[Hannah]: It didn’t involve as many James Bond-style gadgets, probably! Although the wireless transmitter itself was incredibly difficult to operate.

Noor was working in an extremely dangerous environment. The average life expectancy for wireless operators in occupied France was just six weeks. The Germans had developed methods to detect where transmissions were being sent from, so Noor had to constantly transmit from different locations, like rural farmhouses.

I suppose the idea of a spy being detached and isolated applied to some extent. Noor was left as the only transmitter in Paris. Also she wasn’t able to divulge her whereabouts or role to her family or loved ones. They only found out what really happened to her years after the war had finished.

Report on Noor Khan's Training dated 21 May 1943. Taken from her personnel file HS 9/836/5

Report on Noor Khan’s Training dated 21 May 1943. Taken from her personnel file HS 9/836/5

[Katie]: Noor wouldn’t have been the only woman to have worked undercover during the Second World War. Why do you think it is that stories like hers don’t come to mind when thinking of wartime espionage?

[Hannah]: I think it is interesting that we don’t associate the qualities of spies with women as readily. This was evident in the negative reaction of many in 2016 to the idea that Gillian Anderson, a woman, could play the role of 007.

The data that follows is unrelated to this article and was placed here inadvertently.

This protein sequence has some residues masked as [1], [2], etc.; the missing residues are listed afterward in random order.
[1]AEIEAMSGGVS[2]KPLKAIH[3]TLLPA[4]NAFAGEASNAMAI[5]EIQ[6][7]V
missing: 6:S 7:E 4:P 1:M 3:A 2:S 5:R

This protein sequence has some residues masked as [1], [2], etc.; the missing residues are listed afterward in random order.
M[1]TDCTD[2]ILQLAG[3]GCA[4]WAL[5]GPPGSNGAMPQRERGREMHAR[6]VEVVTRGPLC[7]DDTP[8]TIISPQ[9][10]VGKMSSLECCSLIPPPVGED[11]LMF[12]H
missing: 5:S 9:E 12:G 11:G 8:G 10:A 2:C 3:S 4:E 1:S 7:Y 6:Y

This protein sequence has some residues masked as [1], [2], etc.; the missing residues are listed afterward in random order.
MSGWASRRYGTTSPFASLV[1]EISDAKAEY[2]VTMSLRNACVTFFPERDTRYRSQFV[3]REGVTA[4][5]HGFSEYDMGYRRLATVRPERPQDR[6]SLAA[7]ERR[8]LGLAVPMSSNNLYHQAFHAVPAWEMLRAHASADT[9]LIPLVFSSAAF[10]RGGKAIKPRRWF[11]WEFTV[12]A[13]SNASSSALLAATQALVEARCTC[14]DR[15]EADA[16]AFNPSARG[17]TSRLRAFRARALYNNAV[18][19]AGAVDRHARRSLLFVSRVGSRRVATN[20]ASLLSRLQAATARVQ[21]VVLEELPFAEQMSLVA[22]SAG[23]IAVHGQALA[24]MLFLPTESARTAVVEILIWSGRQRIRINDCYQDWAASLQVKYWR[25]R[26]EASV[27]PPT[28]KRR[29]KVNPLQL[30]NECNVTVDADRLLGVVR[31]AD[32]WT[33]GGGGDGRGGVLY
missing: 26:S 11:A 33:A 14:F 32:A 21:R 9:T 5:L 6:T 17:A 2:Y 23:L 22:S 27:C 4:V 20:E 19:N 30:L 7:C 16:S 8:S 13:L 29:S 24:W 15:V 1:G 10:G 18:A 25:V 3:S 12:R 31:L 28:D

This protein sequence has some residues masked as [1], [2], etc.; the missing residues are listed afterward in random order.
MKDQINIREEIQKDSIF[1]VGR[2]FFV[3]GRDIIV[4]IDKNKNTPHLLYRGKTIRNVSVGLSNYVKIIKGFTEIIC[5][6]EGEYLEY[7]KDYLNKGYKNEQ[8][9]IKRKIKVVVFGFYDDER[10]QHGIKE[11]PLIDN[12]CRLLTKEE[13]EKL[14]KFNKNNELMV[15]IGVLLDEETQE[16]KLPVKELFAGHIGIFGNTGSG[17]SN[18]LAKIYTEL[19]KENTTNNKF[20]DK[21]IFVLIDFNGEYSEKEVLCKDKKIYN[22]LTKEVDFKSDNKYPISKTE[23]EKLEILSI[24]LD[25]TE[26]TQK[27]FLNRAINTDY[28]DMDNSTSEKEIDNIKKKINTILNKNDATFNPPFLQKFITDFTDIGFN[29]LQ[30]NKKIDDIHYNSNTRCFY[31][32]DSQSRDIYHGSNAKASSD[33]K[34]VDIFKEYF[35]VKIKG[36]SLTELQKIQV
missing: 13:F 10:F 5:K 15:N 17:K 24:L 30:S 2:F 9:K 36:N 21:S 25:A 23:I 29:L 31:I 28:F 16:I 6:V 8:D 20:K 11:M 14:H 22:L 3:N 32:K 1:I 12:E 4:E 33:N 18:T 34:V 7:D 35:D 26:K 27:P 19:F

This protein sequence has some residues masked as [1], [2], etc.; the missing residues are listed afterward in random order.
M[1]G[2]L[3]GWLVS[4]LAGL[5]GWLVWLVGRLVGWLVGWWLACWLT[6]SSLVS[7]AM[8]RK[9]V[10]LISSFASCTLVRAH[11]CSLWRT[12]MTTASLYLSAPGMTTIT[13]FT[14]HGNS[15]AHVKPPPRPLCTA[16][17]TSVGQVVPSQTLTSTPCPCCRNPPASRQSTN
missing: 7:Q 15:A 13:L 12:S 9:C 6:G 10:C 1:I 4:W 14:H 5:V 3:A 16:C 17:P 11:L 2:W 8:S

In popular culture spies are usually depicted as overtly masculine, while women are decorative. As Noor’s story demonstrates, women’s abilities were often questioned at the time. Indeed although championed by Maurice Buckmaster (the head of the French section of the SOE), there are negative remarks to be found from officers in her files. In reality, she demonstrated many of the skills needed to operate in such a dangerous field.

There are other extraordinary stories of women to be found, such as Krystyna Skarbek, who saved two SOE agents from execution and threatened the German officer responsible that, if they died, he’d soon join them! Hopefully in the future we will see a more nuanced picture of what a ‘spy’ looks like.

On the Record: a new podcast series

On the Record is a new podcast from The National Archives. In our first three-part mini-series we focus on espionage. With the help of historians and records experts here at Kew, we are going to use personnel files, secret government reports, and declassified correspondence to uncover the true stories of famous spies.